And in our particular place and time, one way we have to do this is to hold up the loves of gay and lesbian people as opportunities for blessing. Through them, God’s blessing can come to us and does come to us. Through them, God’s blessing can and does come to the people around us. For the church to extend its blessing does not make our unions better; it simply acknowledges and gives thanks for the blessings of God already present.

The church’s blessing is important not because God cannot bless without it! God is not constrained by our fears and anxieties, by our hugging of blessings to ourselves and denial of them to our neighbors. God blesses where God wills. But we, the church, need to be a part of that blessing — for our sake, not for God’s. That’s why we continue to move toward this goal — so that grace and blessing will continue to abound ever more and more, in this world as in the age to come.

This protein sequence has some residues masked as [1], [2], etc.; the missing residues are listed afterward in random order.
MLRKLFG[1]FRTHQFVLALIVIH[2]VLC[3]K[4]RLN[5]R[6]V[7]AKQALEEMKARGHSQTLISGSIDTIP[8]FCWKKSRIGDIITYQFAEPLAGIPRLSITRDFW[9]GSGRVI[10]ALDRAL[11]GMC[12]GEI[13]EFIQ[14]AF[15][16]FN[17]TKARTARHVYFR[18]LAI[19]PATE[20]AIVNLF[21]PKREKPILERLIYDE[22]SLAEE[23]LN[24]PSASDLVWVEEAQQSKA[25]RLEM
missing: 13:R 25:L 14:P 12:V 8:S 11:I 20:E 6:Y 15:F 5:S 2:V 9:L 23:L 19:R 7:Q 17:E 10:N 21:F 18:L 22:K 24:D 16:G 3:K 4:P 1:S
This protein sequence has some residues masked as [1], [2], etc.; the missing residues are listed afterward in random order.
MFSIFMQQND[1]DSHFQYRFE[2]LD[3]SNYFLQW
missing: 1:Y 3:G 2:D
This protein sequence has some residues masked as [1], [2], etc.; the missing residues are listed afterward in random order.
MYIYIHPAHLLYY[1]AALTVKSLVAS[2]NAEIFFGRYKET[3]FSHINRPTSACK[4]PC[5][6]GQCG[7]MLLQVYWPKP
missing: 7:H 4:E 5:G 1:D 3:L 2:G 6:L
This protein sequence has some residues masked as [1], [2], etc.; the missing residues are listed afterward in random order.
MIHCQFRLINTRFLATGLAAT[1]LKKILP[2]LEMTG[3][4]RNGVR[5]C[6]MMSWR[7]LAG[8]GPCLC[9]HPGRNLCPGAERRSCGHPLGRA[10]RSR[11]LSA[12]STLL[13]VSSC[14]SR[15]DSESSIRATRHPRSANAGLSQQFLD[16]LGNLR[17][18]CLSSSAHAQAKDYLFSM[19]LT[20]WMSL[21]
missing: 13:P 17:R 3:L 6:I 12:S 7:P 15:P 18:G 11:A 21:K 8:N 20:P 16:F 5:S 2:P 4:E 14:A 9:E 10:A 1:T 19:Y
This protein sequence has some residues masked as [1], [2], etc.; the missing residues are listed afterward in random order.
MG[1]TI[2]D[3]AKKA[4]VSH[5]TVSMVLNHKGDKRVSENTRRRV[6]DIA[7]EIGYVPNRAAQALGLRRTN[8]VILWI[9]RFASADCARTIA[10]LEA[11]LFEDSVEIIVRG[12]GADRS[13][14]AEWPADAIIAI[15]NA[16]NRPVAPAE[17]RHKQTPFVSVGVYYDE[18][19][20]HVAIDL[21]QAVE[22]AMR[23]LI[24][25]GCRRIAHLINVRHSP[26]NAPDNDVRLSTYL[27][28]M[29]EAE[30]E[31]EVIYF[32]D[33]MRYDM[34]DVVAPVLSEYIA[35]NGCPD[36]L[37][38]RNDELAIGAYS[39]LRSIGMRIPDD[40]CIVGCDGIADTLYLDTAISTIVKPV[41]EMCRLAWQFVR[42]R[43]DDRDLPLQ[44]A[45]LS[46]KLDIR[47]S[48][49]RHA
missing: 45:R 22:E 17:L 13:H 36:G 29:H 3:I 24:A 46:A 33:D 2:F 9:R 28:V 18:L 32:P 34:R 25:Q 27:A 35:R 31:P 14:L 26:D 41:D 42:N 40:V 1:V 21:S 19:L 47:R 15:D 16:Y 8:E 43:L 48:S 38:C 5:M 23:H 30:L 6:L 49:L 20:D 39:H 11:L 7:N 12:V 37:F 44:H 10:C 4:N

L. William Countryman is Sherman E. Johnson Professor in Biblical Studies at the Church Divinity School of the Pacific in Berkeley, California, and the author of many popular books including Dirt, Greed, and Sex: Sexual Ethics in the New Testament and their Implications for Today (Fortress Press, 1988), Good News of Jesus: Reintroducing the Gospel (Trinity Press International and Cowley Publications, 1993), The Mystical Way According to John: Crossing Over into God, rev. ed. (Trinity Press International, 1995), Forgiven and Forgiving (Morehouse Publishing, 1998), Living on the Border of the Holy: Renewing the Priesthood of All (Morehouse Publishing, 1999), The Poetic Imagination: An Anglican Spiritual Tradition (Orbis, 2000), and (with M. R. Ritley) Gifted by Otherness: Gay and Lesbian Christians in the Church (Morehouse, 2001).